It's a big code base he's coming into, relative to the code he's been working on. Most of his background is 100 line scripts written to be used in isolation and mostly by himself. The test code base he's going into is about 250,000 lines, is object oriented, and is highly interdependent. It's a brand new environment.
So the first change I asked him to make in there was related to a report it spits out. This change is going to involve a lot of things he already knows how to do - string and file manipulation, searching, etc.
When I give someone a project that involves a lot of new learning, I try to make sure it has three attributes:
- It's useful.
- It's straightforward.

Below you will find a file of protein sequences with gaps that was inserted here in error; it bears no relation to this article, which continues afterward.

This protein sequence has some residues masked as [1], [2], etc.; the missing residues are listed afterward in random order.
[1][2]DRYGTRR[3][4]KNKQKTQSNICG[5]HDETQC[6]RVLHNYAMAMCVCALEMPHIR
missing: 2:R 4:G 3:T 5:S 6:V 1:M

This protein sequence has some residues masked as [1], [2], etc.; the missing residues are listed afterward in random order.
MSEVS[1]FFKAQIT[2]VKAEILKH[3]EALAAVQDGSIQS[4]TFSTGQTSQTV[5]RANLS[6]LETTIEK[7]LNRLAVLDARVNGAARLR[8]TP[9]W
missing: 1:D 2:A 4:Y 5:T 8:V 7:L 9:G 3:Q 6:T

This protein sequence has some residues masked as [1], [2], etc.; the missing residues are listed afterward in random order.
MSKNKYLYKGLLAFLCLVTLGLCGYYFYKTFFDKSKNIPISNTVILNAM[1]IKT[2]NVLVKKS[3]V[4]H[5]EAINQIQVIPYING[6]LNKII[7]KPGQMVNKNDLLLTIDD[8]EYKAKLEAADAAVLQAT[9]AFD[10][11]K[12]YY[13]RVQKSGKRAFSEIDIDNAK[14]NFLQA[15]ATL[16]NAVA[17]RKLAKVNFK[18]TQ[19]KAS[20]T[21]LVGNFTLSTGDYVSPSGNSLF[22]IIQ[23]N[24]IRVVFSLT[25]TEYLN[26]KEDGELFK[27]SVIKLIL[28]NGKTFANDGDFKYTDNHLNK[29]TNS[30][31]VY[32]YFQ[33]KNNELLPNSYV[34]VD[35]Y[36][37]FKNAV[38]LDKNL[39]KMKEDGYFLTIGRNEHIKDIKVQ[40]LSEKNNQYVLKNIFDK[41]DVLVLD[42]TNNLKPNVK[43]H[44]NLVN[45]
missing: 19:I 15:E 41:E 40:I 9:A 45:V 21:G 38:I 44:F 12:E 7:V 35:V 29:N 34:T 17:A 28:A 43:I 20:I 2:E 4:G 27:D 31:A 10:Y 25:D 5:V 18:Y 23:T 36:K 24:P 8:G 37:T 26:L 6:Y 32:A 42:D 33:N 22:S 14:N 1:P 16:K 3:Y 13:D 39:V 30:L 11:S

- It relies on techniques he's already comfortable with.
We're trying to set this engineer up to succeed, and a comfortable engineer is much more likely to succeed. So we give him a project that helps him stretch his skills but that leaves him grounded in skills he feels comfortable with. The goal here is to introduce uncertainty only in the areas where there is active learning. Everything else - the requirements of the project, whether anyone will care, and language or other techniques - should be easy or familiar. This helps the engineer learn without increasing the frustration level too much.
Learning something large isn't easy. So ease into it - start from what you know, and change only what you need to learn. There you'll find a useful project and a good learning experience. Repeat that enough, and you'll discover a whole new world of skills.